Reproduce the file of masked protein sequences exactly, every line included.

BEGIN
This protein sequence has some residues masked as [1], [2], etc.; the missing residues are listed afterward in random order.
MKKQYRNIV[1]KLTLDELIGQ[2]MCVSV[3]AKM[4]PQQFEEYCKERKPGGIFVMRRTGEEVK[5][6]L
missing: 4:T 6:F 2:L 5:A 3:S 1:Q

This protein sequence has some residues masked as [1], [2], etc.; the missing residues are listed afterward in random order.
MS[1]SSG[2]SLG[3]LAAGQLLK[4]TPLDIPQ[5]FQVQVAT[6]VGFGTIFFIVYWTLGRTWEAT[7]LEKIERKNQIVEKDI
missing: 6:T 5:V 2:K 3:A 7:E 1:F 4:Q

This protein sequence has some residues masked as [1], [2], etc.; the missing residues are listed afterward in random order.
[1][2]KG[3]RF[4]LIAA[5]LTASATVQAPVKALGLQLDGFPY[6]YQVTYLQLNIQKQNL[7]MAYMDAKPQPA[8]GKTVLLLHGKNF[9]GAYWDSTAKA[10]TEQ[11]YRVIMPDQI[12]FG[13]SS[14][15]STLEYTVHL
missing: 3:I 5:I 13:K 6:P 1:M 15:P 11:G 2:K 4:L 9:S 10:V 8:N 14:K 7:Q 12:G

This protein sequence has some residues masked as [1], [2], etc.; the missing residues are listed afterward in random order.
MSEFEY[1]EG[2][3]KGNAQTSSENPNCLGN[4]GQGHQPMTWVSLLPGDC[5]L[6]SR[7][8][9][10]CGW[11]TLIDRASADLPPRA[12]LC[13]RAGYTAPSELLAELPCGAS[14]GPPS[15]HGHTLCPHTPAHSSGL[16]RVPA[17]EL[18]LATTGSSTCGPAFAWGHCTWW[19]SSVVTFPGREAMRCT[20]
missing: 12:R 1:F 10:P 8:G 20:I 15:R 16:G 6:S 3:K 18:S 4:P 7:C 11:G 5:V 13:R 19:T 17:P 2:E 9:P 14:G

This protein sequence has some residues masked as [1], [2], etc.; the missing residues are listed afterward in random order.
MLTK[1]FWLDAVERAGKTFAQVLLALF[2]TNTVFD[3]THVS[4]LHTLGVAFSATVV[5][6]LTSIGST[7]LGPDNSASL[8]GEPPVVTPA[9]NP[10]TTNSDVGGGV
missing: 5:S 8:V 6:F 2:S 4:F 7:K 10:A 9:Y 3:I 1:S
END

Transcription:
This protein sequence has some residues masked as [1], [2], etc.; the missing residues are listed afterward in random order.
MKKQYRNIV[1]KLTLDELIGQ[2]MCVSV[3]AKM[4]PQQFEEYCKERKPGGIFVMRRTGEEVK[5][6]L
missing: 4:T 6:F 2:L 5:A 3:S 1:Q

This protein sequence has some residues masked as [1], [2], etc.; the missing residues are listed afterward in random order.
MS[1]SSG[2]SLG[3]LAAGQLLK[4]TPLDIPQ[5]FQVQVAT[6]VGFGTIFFIVYWTLGRTWEAT[7]LEKIERKNQIVEKDI
missing: 6:T 5:V 2:K 3:A 7:E 1:F 4:Q

This protein sequence has some residues masked as [1], [2], etc.; the missing residues are listed afterward in random order.
[1][2]KG[3]RF[4]LIAA[5]LTASATVQAPVKALGLQLDGFPY[6]YQVTYLQLNIQKQNL[7]MAYMDAKPQPA[8]GKTVLLLHGKNF[9]GAYWDSTAKA[10]TEQ[11]YRVIMPDQI[12]FG[13]SS[14][15]STLEYTVHL
missing: 3:I 5:I 13:K 6:P 1:M 15:P 11:G 2:K 4:L 9:S 10:V 8:N 14:K 7:Q 12:G

This protein sequence has some residues masked as [1], [2], etc.; the missing residues are listed afterward in random order.
MSEFEY[1]EG[2][3]KGNAQTSSENPNCLGN[4]GQGHQPMTWVSLLPGDC[5]L[6]SR[7][8][9][10]CGW[11]TLIDRASADLPPRA[12]LC[13]RAGYTAPSELLAELPCGAS[14]GPPS[15]HGHTLCPHTPAHSSGL[16]RVPA[17]EL[18]LATTGSSTCGPAFAWGHCTWW[19]SSVVTFPGREAMRCT[20]
missing: 12:R 1:F 10:P 8:G 20:I 15:R 16:G 6:S 3:K 18:S 4:P 7:C 11:G 5:V 13:R 19:T 17:P 2:E 9:P 14:G

This protein sequence has some residues masked as [1], [2], etc.; the missing residues are listed afterward in random order.
MLTK[1]FWLDAVERAGKTFAQVLLALF[2]TNTVFD[3]THVS[4]LHTLGVAFSATVV[5][6]LTSIGST[7]LGPDNSASL[8]GEPPVVTPA[9]NP[10]TTNSDVGGGV
missing: 5:S 8:V 6:F 2:S 4:F 7:K 10:A 9:Y 3:I 1:S